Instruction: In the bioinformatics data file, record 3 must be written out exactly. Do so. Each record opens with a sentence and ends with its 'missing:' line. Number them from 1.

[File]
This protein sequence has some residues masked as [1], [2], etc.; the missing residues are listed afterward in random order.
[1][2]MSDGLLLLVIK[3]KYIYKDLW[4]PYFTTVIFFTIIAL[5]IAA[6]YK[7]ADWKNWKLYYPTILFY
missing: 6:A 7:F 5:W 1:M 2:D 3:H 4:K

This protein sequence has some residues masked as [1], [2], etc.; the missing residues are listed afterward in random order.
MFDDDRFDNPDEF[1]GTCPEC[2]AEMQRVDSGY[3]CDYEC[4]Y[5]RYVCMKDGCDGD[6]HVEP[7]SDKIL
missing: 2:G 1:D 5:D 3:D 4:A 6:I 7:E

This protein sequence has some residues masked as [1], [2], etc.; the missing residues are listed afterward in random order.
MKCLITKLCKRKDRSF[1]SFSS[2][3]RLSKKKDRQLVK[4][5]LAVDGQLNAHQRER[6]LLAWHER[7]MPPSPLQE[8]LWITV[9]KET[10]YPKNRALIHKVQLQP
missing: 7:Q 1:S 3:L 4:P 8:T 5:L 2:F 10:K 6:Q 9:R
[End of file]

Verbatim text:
This protein sequence has some residues masked as [1], [2], etc.; the missing residues are listed afterward in random order.
MKCLITKLCKRKDRSF[1]SFSS[2][3]RLSKKKDRQLVK[4][5]LAVDGQLNAHQRER[6]LLAWHER[7]MPPSPLQE[8]LWITV[9]KET[10]YPKNRALIHKVQLQP
missing: 7:Q 1:S 3:L 4:P 8:T 5:L 2:F 10:K 6:Q 9:R